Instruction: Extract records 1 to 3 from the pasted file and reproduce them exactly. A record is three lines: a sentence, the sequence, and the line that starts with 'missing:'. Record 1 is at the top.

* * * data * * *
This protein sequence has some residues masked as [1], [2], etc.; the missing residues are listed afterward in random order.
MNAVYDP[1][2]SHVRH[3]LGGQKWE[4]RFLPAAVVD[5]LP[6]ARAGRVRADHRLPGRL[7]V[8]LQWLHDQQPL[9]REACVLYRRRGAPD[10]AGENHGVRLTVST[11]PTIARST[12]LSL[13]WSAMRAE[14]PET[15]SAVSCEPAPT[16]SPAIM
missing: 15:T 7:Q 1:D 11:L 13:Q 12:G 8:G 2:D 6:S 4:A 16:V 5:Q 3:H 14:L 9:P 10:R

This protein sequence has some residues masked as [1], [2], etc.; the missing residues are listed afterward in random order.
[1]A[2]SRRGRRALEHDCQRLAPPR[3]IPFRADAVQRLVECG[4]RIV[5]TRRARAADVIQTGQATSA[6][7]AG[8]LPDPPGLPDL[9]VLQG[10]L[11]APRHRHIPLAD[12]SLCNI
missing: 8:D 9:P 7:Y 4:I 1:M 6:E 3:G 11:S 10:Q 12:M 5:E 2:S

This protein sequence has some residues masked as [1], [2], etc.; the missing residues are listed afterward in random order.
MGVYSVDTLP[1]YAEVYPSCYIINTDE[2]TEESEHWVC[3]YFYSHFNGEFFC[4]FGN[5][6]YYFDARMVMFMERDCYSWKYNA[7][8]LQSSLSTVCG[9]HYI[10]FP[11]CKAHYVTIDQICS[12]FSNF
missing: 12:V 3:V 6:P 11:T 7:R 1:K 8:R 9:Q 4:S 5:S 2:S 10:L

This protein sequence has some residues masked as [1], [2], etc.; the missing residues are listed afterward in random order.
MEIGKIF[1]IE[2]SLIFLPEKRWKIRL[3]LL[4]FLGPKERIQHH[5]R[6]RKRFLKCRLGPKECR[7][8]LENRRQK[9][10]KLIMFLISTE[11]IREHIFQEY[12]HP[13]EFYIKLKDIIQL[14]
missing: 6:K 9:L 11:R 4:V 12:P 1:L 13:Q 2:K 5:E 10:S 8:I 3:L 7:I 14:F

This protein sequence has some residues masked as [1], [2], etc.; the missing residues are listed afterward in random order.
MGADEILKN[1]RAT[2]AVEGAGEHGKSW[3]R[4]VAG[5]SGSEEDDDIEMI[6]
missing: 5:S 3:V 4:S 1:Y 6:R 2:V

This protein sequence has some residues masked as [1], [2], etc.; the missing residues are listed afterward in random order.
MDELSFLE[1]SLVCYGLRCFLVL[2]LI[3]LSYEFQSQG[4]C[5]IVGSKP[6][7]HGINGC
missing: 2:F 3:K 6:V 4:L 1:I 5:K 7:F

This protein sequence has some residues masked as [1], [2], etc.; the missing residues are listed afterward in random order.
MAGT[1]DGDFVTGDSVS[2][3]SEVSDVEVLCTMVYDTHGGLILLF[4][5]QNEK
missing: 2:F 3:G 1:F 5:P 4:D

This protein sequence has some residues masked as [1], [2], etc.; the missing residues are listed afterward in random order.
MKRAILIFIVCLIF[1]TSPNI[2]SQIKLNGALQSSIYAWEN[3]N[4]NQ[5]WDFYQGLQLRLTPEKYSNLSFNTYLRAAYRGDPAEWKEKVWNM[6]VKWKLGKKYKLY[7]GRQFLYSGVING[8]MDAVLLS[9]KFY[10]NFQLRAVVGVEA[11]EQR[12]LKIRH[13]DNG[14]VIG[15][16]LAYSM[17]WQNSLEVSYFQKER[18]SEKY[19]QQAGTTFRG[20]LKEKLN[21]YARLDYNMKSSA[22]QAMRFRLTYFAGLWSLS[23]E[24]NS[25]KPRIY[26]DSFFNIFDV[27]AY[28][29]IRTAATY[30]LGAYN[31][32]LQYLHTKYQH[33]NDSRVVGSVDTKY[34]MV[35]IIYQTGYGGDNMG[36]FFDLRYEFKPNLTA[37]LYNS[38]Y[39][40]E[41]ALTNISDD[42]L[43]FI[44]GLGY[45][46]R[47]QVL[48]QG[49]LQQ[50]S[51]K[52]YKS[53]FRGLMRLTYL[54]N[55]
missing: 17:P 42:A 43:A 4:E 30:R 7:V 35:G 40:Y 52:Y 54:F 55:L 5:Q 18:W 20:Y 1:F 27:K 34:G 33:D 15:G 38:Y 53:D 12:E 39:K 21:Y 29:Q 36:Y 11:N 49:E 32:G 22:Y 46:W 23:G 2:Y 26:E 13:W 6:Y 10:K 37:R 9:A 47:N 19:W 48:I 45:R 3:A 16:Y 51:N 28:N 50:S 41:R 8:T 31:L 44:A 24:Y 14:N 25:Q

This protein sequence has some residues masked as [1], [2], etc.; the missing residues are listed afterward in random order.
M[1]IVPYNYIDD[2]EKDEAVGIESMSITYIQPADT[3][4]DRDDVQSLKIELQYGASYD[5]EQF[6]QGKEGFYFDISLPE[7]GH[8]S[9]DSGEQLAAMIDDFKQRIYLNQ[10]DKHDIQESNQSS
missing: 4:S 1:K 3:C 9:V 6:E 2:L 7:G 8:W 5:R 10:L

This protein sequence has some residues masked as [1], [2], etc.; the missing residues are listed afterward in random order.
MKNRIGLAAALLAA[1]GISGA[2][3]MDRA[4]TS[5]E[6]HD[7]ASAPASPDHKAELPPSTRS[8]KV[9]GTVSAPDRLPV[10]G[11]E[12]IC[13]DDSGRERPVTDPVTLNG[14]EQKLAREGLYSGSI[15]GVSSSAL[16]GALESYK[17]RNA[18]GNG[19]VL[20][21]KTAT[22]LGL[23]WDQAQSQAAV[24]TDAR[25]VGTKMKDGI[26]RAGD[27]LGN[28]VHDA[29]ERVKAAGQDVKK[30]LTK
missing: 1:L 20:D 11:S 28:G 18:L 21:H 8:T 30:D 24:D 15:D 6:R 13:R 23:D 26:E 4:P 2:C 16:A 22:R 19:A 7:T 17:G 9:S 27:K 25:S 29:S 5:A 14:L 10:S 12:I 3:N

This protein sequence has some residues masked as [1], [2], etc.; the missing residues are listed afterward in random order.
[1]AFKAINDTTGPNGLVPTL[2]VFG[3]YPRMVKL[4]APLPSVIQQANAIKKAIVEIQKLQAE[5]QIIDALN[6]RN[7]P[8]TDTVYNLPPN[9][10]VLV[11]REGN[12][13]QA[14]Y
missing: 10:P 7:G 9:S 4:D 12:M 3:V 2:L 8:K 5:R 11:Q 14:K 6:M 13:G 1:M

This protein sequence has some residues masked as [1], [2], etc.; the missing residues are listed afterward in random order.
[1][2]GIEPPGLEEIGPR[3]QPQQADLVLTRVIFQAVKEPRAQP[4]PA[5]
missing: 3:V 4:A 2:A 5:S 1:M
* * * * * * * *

This protein sequence has some residues masked as [1], [2], etc.; the missing residues are listed afterward in random order.
MNAVYDP[1][2]SHVRH[3]LGGQKWE[4]RFLPAAVVD[5]LP[6]ARAGRVRADHRLPGRL[7]V[8]LQWLHDQQPL[9]REACVLYRRRGAPD[10]AGENHGVRLTVST[11]PTIARST[12]LSL[13]WSAMRAE[14]PET[15]SAVSCEPAPT[16]SPAIM
missing: 15:T 7:Q 1:D 11:L 13:Q 12:G 8:G 2:D 6:S 4:A 16:V 5:Q 3:H 14:L 9:P 10:R

This protein sequence has some residues masked as [1], [2], etc.; the missing residues are listed afterward in random order.
[1]A[2]SRRGRRALEHDCQRLAPPR[3]IPFRADAVQRLVECG[4]RIV[5]TRRARAADVIQTGQATSA[6][7]AG[8]LPDPPGLPDL[9]VLQG[10]L[11]APRHRHIPLAD[12]SLCNI
missing: 8:D 9:P 7:Y 4:I 1:M 6:E 3:G 11:S 10:Q 12:M 5:E 2:S

This protein sequence has some residues masked as [1], [2], etc.; the missing residues are listed afterward in random order.
MGVYSVDTLP[1]YAEVYPSCYIINTDE[2]TEESEHWVC[3]YFYSHFNGEFFC[4]FGN[5][6]YYFDARMVMFMERDCYSWKYNA[7][8]LQSSLSTVCG[9]HYI[10]FP[11]CKAHYVTIDQICS[12]FSNF
missing: 12:V 3:V 6:P 11:T 7:R 1:K 8:R 9:Q 4:S 5:S 2:S 10:L